New York, 11 February 2011, Art Media Agency (AMA).
There has been much scepticism about Wafaa Bilal’s project to have a camera grafted onto the back of his head. Not only was the entire project seen as risky, but students at New York University, where Bilal teaches, have criticised the fact that the camera automatically uploads images from wherever the artist is, hereby infringing on the privacy of others. However, the most virulent criticism seems to be coming from the artist’s own body, which has rejected the implant.
The original operation took place in a tattoo parlour in Los Angeles, where a titanium base was inserted between the artist’s skin and skull. The camera was then mounted onto three posts, which also rooted the base to the skull. The artist’s body has rejected one of the metal posts and although he was prescribed antibiotics and steroids for the infection, the pain became so excruciating that Bilal had the device removed.
The project was entitled 3rdI and was part of an exhibition at the new MATHAF museum in Doha, which opened in December with an installation presenting live updates of images from Bilal’s camera. Although Bilal’s project seems shocking, it is part of a rich tradition of modifying the body in the name of art, although these operations are often dangerous. Stelarc, an artist that focuses on extending the capabilities of the human body, had an ear grafted onto his forearm.
Despite the setback, Bilal remains committed to the performance and has stated that he would like to repeat the experiment with a lighter camera.
New York, 24 November 2010. AMA.
Artist Wafaa Bilal installed a camera in the back of his head, all in the name of art.
Bilal will keep it for a year. It measures five centimetres and is less than twenty-five millimetres thick. According to the artist, the project should raise social, aesthetic, political, technological and artistic issues. For now, he refuses to reveal when the device was implanted or any other details.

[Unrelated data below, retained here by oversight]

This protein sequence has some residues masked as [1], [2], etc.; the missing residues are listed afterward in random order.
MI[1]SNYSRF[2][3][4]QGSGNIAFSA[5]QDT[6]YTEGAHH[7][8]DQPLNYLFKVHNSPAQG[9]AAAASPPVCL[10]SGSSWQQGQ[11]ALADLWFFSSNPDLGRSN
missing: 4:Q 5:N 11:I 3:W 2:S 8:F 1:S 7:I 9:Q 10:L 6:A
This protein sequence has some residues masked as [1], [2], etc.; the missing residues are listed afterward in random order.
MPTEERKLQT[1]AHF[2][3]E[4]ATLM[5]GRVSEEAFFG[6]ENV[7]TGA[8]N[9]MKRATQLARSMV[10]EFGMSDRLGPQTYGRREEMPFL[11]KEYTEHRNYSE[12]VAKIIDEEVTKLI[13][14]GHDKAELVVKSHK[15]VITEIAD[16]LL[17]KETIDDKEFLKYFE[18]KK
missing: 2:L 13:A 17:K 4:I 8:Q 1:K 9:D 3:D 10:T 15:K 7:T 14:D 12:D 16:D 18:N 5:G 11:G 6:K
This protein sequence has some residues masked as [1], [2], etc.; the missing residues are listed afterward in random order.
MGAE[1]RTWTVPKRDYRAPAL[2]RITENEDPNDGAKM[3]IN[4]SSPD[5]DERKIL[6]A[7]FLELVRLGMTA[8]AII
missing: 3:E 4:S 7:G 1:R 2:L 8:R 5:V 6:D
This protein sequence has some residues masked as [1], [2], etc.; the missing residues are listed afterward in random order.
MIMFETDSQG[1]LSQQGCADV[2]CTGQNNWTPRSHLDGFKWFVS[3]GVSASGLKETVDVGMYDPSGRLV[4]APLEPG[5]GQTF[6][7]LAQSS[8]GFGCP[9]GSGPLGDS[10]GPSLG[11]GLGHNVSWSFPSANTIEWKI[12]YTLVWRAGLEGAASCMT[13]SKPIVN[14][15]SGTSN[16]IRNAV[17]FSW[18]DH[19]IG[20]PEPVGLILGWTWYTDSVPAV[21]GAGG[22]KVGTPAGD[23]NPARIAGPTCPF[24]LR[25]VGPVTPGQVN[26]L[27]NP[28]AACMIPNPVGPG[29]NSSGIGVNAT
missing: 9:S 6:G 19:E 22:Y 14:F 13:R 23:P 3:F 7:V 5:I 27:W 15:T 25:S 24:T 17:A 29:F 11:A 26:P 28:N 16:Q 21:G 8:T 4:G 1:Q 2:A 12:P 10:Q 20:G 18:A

He placed it at the back of his head as a symbol of what we can not see and what we prefer to leave behind. The camera captures the artist’s daily activities every minute, 24 hours a day, and the videos are subsequently transmitted to a museum.
The artist declared that his work will place the spotlight on groups that play with Arab stereotypes, like the video-game Quest Saddam.
In a recent performance entitled …and Counting, Bilal tattooed a map of Iraq on his back with no frontiers and a spot for each Iraqi and American victim. Bilal’s brother was killed by a missile at a check-point in Iraq in 2004 and he consequently decided to use his work to underline the lack of American interest in Iraqi victims. Spots symbolising Iraqis are made of an ultra-violet green ink, only visible under black light, while the Americans are represented by permanent ink.
Wafaa Bilal taught art at NYU. He is renowned for his interactive works and performances. The implant was commissioned by the new museum in Doha, Qatar. Entitled The 3rd I, it is part of the twenty-three works commissioned for the inauguration of the Mathaf, the Arab Museum of Modern Art on 30 December. The exhibition is called “Told/Untold/Retold”.